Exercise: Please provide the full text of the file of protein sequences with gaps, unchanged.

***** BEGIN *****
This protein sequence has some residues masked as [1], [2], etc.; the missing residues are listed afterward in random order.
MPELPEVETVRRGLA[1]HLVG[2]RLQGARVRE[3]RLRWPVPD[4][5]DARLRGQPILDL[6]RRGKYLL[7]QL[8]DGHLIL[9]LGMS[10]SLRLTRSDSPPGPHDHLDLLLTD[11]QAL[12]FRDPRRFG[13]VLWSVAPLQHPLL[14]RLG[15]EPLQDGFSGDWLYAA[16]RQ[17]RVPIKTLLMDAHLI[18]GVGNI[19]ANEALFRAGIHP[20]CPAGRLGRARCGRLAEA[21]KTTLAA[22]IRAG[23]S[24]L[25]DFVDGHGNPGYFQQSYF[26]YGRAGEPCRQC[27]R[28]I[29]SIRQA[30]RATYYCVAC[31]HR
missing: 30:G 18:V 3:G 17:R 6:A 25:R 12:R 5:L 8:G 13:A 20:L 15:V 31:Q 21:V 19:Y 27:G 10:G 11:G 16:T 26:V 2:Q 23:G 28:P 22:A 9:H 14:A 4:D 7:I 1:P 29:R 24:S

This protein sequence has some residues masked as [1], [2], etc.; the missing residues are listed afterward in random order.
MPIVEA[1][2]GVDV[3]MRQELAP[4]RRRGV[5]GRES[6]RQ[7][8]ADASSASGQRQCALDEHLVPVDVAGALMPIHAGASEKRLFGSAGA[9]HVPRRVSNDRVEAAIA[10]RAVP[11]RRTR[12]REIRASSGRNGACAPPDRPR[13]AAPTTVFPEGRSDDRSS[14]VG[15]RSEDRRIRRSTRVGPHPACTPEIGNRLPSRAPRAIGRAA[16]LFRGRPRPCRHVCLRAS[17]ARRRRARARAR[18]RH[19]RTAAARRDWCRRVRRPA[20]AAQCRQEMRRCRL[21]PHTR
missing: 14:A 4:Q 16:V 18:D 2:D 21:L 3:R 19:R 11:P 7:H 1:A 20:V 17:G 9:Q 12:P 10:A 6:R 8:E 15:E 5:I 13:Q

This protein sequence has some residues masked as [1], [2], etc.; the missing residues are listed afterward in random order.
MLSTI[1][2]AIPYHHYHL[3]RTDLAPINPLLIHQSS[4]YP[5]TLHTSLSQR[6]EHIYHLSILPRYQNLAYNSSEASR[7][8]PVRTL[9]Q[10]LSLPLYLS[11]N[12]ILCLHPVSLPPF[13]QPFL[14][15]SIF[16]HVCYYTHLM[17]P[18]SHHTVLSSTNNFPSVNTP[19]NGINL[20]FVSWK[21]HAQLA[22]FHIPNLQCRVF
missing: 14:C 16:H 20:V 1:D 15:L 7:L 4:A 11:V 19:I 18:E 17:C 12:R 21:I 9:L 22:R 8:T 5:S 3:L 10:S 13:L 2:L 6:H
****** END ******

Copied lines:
This protein sequence has some residues masked as [1], [2], etc.; the missing residues are listed afterward in random order.
MPELPEVETVRRGLA[1]HLVG[2]RLQGARVRE[3]RLRWPVPD[4][5]DARLRGQPILDL[6]RRGKYLL[7]QL[8]DGHLIL[9]LGMS[10]SLRLTRSDSPPGPHDHLDLLLTD[11]QAL[12]FRDPRRFG[13]VLWSVAPLQHPLL[14]RLG[15]EPLQDGFSGDWLYAA[16]RQ[17]RVPIKTLLMDAHLI[18]GVGNI[19]ANEALFRAGIHP[20]CPAGRLGRARCGRLAEA[21]KTTLAA[22]IRAG[23]S[24]L[25]DFVDGHGNPGYFQQSYF[26]YGRAGEPCRQC[27]R[28]I[29]SIRQA[30]RATYYCVAC[31]HR
missing: 30:G 18:V 3:G 17:R 6:A 25:R 12:R 5:L 8:G 13:A 20:L 15:V 31:Q 21:V 19:Y 27:G 10:G 11:G 16:T 26:V 2:Q 23:G 28:P 22:A 9:H 14:A 4:D 7:I 1:P 29:R 24:S

This protein sequence has some residues masked as [1], [2], etc.; the missing residues are listed afterward in random order.
MPIVEA[1][2]GVDV[3]MRQELAP[4]RRRGV[5]GRES[6]RQ[7][8]ADASSASGQRQCALDEHLVPVDVAGALMPIHAGASEKRLFGSAGA[9]HVPRRVSNDRVEAAIA[10]RAVP[11]RRTR[12]REIRASSGRNGACAPPDRPR[13]AAPTTVFPEGRSDDRSS[14]VG[15]RSEDRRIRRSTRVGPHPACTPEIGNRLPSRAPRAIGRAA[16]LFRGRPRPCRHVCLRAS[17]ARRRRARARAR[18]RH[19]RTAAARRDWCRRVRRPA[20]AAQCRQEMRRCRL[21]PHTR
missing: 14:A 4:Q 16:V 18:D 2:D 21:L 3:R 19:R 11:P 7:H 1:A 20:V 17:G 9:Q 12:P 10:A 6:R 8:E 15:E 5:I 13:Q

This protein sequence has some residues masked as [1], [2], etc.; the missing residues are listed afterward in random order.
MLSTI[1][2]AIPYHHYHL[3]RTDLAPINPLLIHQSS[4]YP[5]TLHTSLSQR[6]EHIYHLSILPRYQNLAYNSSEASR[7][8]PVRTL[9]Q[10]LSLPLYLS[11]N[12]ILCLHPVSLPPF[13]QPFL[14][15]SIF[16]HVCYYTHLM[17]P[18]SHHTVLSSTNNFPSVNTP[19]NGINL[20]FVSWK[21]HAQLA[22]FHIPNLQCRVF
missing: 14:C 16:H 20:V 1:D 15:L 7:L 4:A 11:V 19:I 18:E 17:C 12:R 21:I 9:L 22:R 8:T 5:S 3:L 10:S 13:L 2:L 6:H